It is evident that a different calibrated gauge 46 must be used for tanks having different sizes and/or shapes.
A second preferred embodiment of the invention is illustrated in FIGS. 4 and 5, in which the lower cham her is filled, or partly filled, with a particulate matter instead of a liquid.
In this embodiment of the invention the container is designated by the numeral 52 and comprises a flexible member made from a soft plastic material or rubber, having a central transverse partition 54 dividing the interior into a first or upper chamber 56 and a second or lower chamber 58, the lowerchamberbeing filled or partially filled with a particulate matter 60 such as shot or round pebbles. As in the first embodiment, the chambers 56 and 58 are airtight and watertight. One end of a first elongated tubular conduit 62 is attached to one end of the upper chamber 56 and one end of a second elongated tubular conduit 64 is attached to one end of the lower chamber 58, the other ends of the tubular conduits 62 and 64 passing upwardly through the tank and upstanding vent pipe and through an opening in the side wall of the vent pipe as in the preceding embodiment. A gauge, calibrated in gallons, is attached to the tubular conduit 62, said conduit having a branch duct and a check valve therein as in the embodiment shown in FIG. 2.
The container 52 is installed within an existing tank in the same manner as described above, and shot or pebbles are delivered through the tubular conduit 62 to sink the container to the bottom of the liquid fuel within the tank. Obviously, the shot or pebbles must be smaller than the internal diameter of the tubular conduit 64.
I. A device adapted to be immersed within an underground liquid containing tank to indicate the liquid contents therein comprising: a container structurally independent of the walls of the tank in which it is adapted to be immersed, the walls of the container being flexible and impervious to the passage of fluids; a flexible and impervious partition dividing said container into a first imperforated chamber and a second imperforated chamber; a first tubular conduit, one end of said first tubular conduit being connected with said first chamber; pressure responsive indicating means connected with the other end of said first tubular conduit, said first tubular conduit and said first chamber containing a hydrostatic fluid; and a second tubular conduit, one end of said second tubular conduit con-- nected with said second chamber; both of said chambers, except for said connections with said tubular conduits, being airtight and watertight as to the liquid in which the container may be immersed.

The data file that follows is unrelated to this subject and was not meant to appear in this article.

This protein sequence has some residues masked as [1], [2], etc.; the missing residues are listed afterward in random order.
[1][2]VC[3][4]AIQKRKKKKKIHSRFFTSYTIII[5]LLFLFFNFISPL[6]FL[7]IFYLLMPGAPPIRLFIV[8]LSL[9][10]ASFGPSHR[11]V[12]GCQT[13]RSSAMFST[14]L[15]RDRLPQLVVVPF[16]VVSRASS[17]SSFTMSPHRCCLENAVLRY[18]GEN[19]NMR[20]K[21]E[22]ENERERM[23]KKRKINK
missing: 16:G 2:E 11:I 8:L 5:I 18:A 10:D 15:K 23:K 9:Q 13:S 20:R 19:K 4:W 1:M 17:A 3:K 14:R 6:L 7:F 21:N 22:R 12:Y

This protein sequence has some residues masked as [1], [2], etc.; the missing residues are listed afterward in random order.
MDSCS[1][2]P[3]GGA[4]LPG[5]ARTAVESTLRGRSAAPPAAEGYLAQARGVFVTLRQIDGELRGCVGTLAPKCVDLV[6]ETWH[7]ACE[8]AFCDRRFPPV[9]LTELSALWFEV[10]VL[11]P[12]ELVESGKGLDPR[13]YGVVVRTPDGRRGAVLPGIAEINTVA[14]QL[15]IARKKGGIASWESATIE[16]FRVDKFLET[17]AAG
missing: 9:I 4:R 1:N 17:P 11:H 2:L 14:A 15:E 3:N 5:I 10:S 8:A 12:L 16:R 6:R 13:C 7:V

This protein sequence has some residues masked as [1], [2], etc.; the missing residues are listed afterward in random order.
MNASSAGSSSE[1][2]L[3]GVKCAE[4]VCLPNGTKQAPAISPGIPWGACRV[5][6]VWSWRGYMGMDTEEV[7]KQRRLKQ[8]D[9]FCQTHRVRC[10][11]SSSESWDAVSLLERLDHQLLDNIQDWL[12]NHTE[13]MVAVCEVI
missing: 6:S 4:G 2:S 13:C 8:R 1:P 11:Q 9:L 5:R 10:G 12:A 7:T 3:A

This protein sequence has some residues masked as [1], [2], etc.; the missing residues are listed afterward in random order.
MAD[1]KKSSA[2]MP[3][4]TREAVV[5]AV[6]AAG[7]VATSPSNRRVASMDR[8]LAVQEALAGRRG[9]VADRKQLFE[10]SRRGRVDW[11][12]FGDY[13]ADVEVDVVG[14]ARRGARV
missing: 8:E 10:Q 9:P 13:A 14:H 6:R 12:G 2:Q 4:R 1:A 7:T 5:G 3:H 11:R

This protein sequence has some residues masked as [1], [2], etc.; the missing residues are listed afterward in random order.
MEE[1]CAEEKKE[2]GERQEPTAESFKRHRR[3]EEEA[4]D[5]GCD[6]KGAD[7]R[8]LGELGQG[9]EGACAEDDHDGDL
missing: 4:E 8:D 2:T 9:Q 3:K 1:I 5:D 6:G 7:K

2. A device to indicate the liquid contents in an underground tank as defined in claim 1, in which said container and partition are made from a plastic material. q
3. A device to indicate the liquid contents in an underground tank as defined in claim 1, in which said second chamber contains a material having a specific gravity greater than that of the liquid within the tank.
4. A device to indicate the liquid contents in an underground tank as defined in claim 3, in which said material is a particulate matter.
5. A device to indicate the liquid contents in an underground tank as defined in claim 4, in which the cross sectional dimension of said second tubular conduit is greater than the cross sectional dimension of said particulate matter.
6. A device to indicate theliquid contents in an underground tank as defined in claim 1, in combination with a tank, said tank having an upstanding vent pipe. an opening in the wall of said vent pipe, the other ends of said tubular conduits extending through said opening.
7. A device to indicate the liquid contents in an underground tank as defined in claim 6, in which the cross sectional dimension of said container, in its distended the cross sectional dimension of said opening and said state, is greater than the cross sectional dimension of vent pipe, whereby the container may be inserted into said opening and said vent pipe, and in its deflated state the tank through said opening in the vent pipe. the container has a cross sectional dimension less than i
|Cited Patent||Filing date||Publication date||Applicant||Title|
|US1250056 *||Jan 10, 1917||Dec 11, 1917||Thomas Walker||Liquid-level gage.|
|US1289755 *||Feb 28, 1917||Dec 31, 1918||Elbert J Haynes||Automatic watr-depth indicator.|
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|US5823045 *||Apr 29, 1997||Oct 20, 1998||Medtronic, Inc.||Measuring blood volume in soft-shell venous resevoirs by displacement|
|US20120174666 *||Aug 7, 2009||Jul 12, 2012||F. Ruijtenberg Holding B.V.||Water level measuring method and device|
|EP1293679A1 *||Sep 16, 2002||Mar 19, 2003||N.V. Kanters Bedrijven||Pump unit and liquid level switch|
|U.S. Classification||73/300, 73/302|
|International Classification||G01F23/16, G01F23/14|